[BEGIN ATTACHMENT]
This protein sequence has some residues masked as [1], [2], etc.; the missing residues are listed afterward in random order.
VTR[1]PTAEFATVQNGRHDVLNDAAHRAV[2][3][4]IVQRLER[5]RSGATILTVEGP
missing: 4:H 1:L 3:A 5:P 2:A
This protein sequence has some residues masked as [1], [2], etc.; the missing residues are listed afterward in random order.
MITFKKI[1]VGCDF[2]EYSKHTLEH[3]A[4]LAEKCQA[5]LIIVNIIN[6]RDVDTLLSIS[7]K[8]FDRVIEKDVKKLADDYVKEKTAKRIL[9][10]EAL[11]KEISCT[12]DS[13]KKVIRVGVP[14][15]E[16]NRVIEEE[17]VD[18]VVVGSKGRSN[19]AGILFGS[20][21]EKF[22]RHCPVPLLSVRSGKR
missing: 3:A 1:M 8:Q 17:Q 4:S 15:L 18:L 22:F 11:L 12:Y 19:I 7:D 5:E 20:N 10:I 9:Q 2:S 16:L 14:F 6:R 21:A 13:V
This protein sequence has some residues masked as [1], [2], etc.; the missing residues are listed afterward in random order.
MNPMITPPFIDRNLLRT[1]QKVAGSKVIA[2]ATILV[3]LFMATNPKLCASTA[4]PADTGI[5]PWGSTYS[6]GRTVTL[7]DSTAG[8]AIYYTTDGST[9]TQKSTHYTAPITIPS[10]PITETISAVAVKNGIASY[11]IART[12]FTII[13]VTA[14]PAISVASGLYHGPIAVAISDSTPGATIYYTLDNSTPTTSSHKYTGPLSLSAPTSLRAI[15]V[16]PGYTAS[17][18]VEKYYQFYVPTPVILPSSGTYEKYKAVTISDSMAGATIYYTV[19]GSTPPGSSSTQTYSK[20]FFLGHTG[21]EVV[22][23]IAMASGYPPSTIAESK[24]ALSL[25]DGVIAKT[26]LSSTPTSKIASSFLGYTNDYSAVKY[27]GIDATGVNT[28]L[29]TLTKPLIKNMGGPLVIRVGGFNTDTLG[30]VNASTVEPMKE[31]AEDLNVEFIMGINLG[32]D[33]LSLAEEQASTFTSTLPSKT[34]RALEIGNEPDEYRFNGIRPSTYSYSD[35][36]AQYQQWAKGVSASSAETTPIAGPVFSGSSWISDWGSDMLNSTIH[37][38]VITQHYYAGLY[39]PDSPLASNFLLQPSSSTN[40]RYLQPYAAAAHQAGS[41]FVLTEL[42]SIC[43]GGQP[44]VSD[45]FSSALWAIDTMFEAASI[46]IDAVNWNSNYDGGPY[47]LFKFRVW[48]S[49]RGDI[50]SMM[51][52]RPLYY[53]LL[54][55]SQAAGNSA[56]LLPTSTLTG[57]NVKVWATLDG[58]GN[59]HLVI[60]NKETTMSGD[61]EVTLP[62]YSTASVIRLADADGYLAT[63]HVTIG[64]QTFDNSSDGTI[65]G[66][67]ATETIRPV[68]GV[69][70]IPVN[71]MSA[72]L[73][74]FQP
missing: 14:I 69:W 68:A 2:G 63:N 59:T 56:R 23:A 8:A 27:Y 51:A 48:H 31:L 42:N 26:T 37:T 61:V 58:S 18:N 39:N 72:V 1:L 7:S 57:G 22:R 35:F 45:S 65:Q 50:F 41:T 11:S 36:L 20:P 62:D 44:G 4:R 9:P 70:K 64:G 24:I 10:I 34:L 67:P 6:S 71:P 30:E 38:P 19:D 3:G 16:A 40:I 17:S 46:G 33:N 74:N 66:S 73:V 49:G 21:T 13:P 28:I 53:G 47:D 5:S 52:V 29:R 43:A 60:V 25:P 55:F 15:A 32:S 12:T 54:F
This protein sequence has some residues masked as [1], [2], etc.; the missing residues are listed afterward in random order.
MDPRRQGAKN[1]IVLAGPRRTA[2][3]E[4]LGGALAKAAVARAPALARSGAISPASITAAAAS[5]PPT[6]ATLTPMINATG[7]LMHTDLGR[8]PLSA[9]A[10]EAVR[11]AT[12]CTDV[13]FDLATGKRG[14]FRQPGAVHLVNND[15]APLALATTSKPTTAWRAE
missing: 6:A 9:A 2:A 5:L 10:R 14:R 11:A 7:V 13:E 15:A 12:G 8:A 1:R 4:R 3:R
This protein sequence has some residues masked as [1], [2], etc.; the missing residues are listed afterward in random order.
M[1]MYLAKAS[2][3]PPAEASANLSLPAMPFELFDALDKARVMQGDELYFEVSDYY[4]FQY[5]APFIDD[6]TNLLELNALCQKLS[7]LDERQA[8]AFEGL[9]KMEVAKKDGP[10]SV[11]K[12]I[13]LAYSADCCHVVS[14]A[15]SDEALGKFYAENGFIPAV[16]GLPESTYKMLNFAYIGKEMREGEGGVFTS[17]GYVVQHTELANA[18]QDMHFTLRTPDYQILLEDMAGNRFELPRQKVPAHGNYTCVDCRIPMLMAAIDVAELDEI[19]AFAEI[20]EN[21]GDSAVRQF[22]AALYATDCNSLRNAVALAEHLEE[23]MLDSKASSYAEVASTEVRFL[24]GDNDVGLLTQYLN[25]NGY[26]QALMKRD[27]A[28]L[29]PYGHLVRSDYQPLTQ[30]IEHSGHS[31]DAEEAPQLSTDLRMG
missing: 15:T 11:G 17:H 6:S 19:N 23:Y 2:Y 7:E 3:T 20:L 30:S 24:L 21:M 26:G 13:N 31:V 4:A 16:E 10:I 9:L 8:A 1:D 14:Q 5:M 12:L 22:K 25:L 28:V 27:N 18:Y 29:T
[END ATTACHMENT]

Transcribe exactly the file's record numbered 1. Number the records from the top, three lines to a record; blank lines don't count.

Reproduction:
This protein sequence has some residues masked as [1], [2], etc.; the missing residues are listed afterward in random order.
VTR[1]PTAEFATVQNGRHDVLNDAAHRAV[2][3][4]IVQRLER[5]RSGATILTVEGP
missing: 4:H 1:L 3:A 5:P 2:A